As residents of a city synonymous with pandemonium — be that on our streets choked with every sort of vehicular transportation imaginable, or the undying cacophony of shrill noises and the hustle bustle of an overly active population currently hovering around the 10 million mark — it’s evident that our senses are constantly occupied in trying to absorb a plethora of activities occurring all around us. Consequently, we are always on edge — sharp. And as we fervently scavenge through our lists of everyday mundane activities, Nature — uninterrupted by our misplaced gaze — takes its course. The sky grumbles and then it pours.
It pours for minutes. It pours for hours. And in the case of September 23, it poured for a whole day in Lahore. Enthralled by the rainy weather and soothed by the cool breeze, we found ourselves brought to sudden halt. Our senses became mellow, swayed by this change in weather. No longer did we find ourselves on edge but, ironically, more alive. And so the sun eventually set, giving us a chance to rest, while the rain poured and stayed on due course — washing away the city with all its chores.
Having read this up till now you may be wondering why I’m writing about a phenomenon that is clearly not groundbreaking; it’s just another rainy day after all. My intent, however, is to give you a context to what is to follow. So, on September 24, a day when the sky was so blue, its light made me look at Lahore in a completely different way.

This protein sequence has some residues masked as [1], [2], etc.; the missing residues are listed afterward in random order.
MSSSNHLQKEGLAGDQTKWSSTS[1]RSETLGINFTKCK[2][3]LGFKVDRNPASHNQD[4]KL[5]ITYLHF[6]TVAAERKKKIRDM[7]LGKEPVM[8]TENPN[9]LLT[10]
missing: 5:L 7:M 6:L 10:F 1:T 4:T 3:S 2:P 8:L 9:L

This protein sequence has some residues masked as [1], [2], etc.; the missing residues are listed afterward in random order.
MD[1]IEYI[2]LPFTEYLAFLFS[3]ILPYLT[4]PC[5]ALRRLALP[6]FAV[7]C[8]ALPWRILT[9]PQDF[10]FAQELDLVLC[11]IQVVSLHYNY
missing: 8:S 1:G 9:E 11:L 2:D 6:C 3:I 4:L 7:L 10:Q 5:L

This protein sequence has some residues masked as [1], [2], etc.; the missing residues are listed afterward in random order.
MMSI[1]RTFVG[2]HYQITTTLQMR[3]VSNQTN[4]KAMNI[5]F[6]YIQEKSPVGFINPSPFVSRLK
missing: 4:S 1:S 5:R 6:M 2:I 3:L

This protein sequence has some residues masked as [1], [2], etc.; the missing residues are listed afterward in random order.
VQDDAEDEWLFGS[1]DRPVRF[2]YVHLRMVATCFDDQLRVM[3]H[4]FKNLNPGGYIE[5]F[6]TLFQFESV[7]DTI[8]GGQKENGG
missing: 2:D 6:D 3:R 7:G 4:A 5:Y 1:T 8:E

It also made me wonder as to why a sight such as this one felt so rare. Of course, belonging to a generation that is intent on capturing every change of scenery, I took a picture of the all too clear and sparkling blue sky for Instagram. No filter did it justice. I felt bemused as to why I had felt so hesitant about posting a picture such as this one. Even more so, I found myself preoccupied with another thought: how many people in Lahore were able to recognise the drastic effect that the clear blue sky had not just on our city but also on our moods that particular day. There was a vibe, an endlessly refreshing one that we mostly find ourselves devoid of.
Stating that the day resembled something out of a Disney movie in which the trees are literally alive and singing, with the birds chirping in unison, and the animals, void of viciousness, playing with each other in harmony, would be a downright overestimation. Nevertheless, it did feel like the sky had suddenly pulled apart a curtain of haze, and revealed its true colours that could only be appreciated if you were living it in the moment.
The sky, littered with wispy clouds stretching for miles across the horizon, made me unfix my gaze from the physical litter overflowing the streets of Lahore, as I drove to and fro from my university. Every song on my overused music playlist felt like a remastered version prepared specifically for the ‘day.’ I felt lighter, happier, and unperturbed by the day’s activities – constantly finding myself alleviated with the light from the bright blue sky.
But I was aware that the day was eventually going to end. And in the city of Lahore, pollution would take its due course and envelop the sky with cancerous smoke the very next day. That the sunlight would become unbearable and our gaze shall eventually return to the ground where the dirt and the clutter will direct our footsteps back towards the mountain hill of deadlines, meetings and everyday work.
Nostalgia set in, as I anxiously waited for the sound of thunder, and wondered if the bright, blue sky will show up for an encore.